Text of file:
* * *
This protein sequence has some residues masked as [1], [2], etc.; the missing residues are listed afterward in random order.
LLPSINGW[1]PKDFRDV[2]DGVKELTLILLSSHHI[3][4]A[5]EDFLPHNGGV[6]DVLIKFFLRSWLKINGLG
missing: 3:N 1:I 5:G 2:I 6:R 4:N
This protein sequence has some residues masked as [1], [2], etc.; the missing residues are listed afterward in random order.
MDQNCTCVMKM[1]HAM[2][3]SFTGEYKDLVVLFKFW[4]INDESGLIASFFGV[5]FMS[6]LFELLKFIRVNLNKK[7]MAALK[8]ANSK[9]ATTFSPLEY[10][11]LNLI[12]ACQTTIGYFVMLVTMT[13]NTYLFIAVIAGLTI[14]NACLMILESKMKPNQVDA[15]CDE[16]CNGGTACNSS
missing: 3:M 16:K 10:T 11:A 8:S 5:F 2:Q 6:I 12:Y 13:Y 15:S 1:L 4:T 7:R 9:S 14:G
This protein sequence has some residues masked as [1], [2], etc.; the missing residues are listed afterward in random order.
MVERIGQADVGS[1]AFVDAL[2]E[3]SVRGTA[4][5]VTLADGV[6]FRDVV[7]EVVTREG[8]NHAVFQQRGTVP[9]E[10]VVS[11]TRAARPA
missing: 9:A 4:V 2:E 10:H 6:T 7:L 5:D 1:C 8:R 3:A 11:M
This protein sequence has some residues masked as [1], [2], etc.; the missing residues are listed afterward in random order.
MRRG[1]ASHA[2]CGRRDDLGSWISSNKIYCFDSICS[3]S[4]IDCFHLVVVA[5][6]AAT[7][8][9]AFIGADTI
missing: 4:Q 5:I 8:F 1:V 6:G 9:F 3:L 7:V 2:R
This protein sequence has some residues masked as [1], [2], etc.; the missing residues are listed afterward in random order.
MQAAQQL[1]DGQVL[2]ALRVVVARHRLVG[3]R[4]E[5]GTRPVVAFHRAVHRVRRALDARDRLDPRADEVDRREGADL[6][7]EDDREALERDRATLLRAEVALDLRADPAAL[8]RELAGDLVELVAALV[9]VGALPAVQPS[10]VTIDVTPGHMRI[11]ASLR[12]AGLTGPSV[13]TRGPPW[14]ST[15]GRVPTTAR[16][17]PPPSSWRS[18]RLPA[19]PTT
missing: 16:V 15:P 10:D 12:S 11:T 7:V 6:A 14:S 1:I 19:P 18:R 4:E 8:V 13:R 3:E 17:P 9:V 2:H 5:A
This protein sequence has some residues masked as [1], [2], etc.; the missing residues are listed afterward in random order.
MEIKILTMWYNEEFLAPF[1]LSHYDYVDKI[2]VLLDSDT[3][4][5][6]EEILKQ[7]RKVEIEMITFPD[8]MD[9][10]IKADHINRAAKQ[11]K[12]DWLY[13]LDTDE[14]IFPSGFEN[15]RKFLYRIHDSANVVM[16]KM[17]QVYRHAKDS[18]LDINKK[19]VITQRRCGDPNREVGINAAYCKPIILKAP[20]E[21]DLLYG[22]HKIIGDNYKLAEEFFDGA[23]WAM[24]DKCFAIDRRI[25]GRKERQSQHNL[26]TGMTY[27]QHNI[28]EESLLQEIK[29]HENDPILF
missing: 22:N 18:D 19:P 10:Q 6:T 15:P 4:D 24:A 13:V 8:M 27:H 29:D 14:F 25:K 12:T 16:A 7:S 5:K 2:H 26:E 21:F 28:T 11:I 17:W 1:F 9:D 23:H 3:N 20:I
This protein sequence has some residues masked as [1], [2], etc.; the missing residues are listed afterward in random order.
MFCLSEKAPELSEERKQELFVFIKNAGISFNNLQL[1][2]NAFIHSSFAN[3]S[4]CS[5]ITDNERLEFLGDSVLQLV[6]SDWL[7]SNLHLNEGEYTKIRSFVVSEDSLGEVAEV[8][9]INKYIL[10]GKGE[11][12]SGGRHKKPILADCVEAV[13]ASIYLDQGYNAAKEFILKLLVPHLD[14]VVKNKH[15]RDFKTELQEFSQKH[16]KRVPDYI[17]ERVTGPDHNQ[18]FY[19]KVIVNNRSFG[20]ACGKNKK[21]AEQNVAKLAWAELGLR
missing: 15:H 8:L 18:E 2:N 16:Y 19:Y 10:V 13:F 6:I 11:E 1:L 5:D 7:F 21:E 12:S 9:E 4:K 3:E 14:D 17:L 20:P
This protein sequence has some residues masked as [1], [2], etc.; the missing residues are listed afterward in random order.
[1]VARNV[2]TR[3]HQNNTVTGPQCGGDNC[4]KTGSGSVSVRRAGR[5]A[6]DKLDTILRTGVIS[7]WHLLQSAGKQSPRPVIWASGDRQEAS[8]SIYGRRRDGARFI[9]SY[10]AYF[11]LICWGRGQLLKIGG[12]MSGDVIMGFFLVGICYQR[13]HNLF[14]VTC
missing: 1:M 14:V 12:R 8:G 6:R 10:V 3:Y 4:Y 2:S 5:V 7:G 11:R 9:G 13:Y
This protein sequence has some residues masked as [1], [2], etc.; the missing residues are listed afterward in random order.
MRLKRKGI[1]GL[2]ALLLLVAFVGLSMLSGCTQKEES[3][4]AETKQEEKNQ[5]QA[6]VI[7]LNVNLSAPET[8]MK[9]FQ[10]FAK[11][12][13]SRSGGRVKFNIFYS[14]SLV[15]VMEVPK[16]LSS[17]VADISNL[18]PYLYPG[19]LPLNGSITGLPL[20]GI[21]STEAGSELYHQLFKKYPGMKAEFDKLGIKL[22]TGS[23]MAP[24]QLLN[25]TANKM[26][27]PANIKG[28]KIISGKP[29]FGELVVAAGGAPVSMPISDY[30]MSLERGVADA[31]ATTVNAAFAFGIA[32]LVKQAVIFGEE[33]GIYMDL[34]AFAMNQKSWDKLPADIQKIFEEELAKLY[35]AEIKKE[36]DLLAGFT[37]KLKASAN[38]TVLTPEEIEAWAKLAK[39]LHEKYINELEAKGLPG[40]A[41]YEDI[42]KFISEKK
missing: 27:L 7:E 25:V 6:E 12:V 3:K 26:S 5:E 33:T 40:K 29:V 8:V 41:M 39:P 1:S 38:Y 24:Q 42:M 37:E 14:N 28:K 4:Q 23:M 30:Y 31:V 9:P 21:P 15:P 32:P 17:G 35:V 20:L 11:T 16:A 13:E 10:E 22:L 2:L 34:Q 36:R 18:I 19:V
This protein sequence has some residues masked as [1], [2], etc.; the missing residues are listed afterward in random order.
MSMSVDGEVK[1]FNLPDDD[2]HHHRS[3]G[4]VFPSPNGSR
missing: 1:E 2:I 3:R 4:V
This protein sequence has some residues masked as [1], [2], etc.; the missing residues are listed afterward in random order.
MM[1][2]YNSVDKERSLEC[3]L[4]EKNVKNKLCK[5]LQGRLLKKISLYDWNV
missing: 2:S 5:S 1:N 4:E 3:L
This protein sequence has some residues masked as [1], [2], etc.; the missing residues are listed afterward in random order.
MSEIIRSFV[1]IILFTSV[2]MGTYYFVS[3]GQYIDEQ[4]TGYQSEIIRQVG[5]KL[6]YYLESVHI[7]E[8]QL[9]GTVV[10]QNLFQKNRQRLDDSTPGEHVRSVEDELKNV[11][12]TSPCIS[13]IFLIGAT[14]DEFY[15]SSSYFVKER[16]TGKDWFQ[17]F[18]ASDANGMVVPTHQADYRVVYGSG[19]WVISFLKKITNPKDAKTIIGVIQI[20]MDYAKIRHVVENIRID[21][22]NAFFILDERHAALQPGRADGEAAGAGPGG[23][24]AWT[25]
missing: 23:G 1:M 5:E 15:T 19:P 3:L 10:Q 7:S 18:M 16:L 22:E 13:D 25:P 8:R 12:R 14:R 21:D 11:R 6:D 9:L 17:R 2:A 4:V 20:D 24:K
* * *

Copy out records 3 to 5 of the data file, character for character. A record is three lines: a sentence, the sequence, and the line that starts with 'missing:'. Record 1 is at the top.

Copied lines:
This protein sequence has some residues masked as [1], [2], etc.; the missing residues are listed afterward in random order.
MVERIGQADVGS[1]AFVDAL[2]E[3]SVRGTA[4][5]VTLADGV[6]FRDVV[7]EVVTREG[8]NHAVFQQRGTVP[9]E[10]VVS[11]TRAARPA
missing: 9:A 4:V 2:E 10:H 6:T 7:L 5:D 1:C 8:R 3:A 11:M
This protein sequence has some residues masked as [1], [2], etc.; the missing residues are listed afterward in random order.
MRRG[1]ASHA[2]CGRRDDLGSWISSNKIYCFDSICS[3]S[4]IDCFHLVVVA[5][6]AAT[7][8][9]AFIGADTI
missing: 4:Q 5:I 8:F 1:V 6:G 9:F 3:L 7:V 2:R
This protein sequence has some residues masked as [1], [2], etc.; the missing residues are listed afterward in random order.
MQAAQQL[1]DGQVL[2]ALRVVVARHRLVG[3]R[4]E[5]GTRPVVAFHRAVHRVRRALDARDRLDPRADEVDRREGADL[6][7]EDDREALERDRATLLRAEVALDLRADPAAL[8]RELAGDLVELVAALV[9]VGALPAVQPS[10]VTIDVTPGHMRI[11]ASLR[12]AGLTGPSV[13]TRGPPW[14]ST[15]GRVPTTAR[16][17]PPPSSWRS[18]RLPA[19]PTT
missing: 16:V 15:P 10:D 12:S 11:T 7:V 6:A 14:S 1:I 19:P 18:R 4:E 8:V 13:R 3:E 17:P 9:V 2:H 5:A